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Photo of Grand Canal in VeniceI recently returned from our silver wedding anniversary trip to Venice, our third visit to the city since the 1990s. We always go in winter, out of season. It’s much quieter, and very atmospheric. But of course you run the risk of the acqua alta or high tides. And this year has been exceptionally bad for that, with already the worst tides to hit Venice for over 50 years. Given that, just days before our long-planned trip, we considered carefully whether we should still go. But taking into account the tide forecasts, and armed with our wellies we were taking anyway, we went ahead. We know the city well, and were confident we could get on well enough. Also we checked that our hotel had electricity and its lifts were working. As it was we flew in on another day of exceptionally high tides, albeit later in the day after levels had dropped a bit. Even so, when we got to our hotel the staff were still in rubber boots, albeit expecting to be back in normal footwear the next day.

I was most struck by the sense of resilience among Venetians we met. Everywhere there were still signs of the recent problems, with raised walkways at the ready if needed. Many shopkeepers were still cleaning out their flooded shops, and more metal flood barriers were being attached to buildings in case the high floods returned. And, of course, home owners were hugely affected, and trying to restore a sense of normality to their damaged homes. Everywhere many Venetians still wore wellies out and about, even on drier days, and were getting on with things in a stoic manner. But we always found people welcoming, kind and generous.

As a disabled visitor Venice poses many challenges, indeed I hadn’t thought I would ever get back again until my neurological disease unexpectedly became more stable for a time at least. I walk with two sticks permanently now, and struggle with stairs and distance. Venice is best explored on foot, but then you have to contend with bridges – with steps up and down each side – and of course crowds, even if the latter are far less of an issue out of season. We did see a wheelchair user boarding a vaporetto – water bus – but both of us wondered how well he would get on elsewhere in the city. There are lifts now for some of Venice’s larger bridges, but they are often out of order. And that still leaves many smaller bridges to cope with. To add to the hazard many tourists stop on top of bridges to take photos and selfies, so become obstacles. Much cursing. At least most folk were walking on the right hand side, in the Italian manner.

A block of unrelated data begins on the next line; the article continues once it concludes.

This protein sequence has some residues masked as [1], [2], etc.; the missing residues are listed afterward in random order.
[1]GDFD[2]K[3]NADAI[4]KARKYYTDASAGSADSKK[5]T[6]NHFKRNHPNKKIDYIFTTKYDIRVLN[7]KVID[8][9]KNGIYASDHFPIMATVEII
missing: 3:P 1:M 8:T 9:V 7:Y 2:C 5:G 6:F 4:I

On the plus side we made many wonderful new memories. Much of our time saw visits to familiar sites. I was particularly keen to go back to the Accademia Gallery, to see massive detailed paintings by Gentile Bellini and others. I especially love the enormous city scenes with architectural details, that seem to jump off the canvas, like a 3D picture or stereo photo. This time I also saw the newly restored Vittore Carpaccio narrative cycle of St Ursula paintings. Gobsmacking. On the downside there were a ridiculous number of stairs in the building, and only limited lifts – asking about a lift on entrance got no helpful response, so after buying our tickets I battled up the opening stairs to the first floor. The lack of lifts would deter me from going back. But there are some gorgeous artworks in there. Also on the art front my husband Martin had an unplanned but wonderful visit to the Museo Querini Stampalia where he was blown away by the amazing ceilings and delightful collection of paintings and other artworks. He couldn’t stop talking about it and he’s not normally into art like this.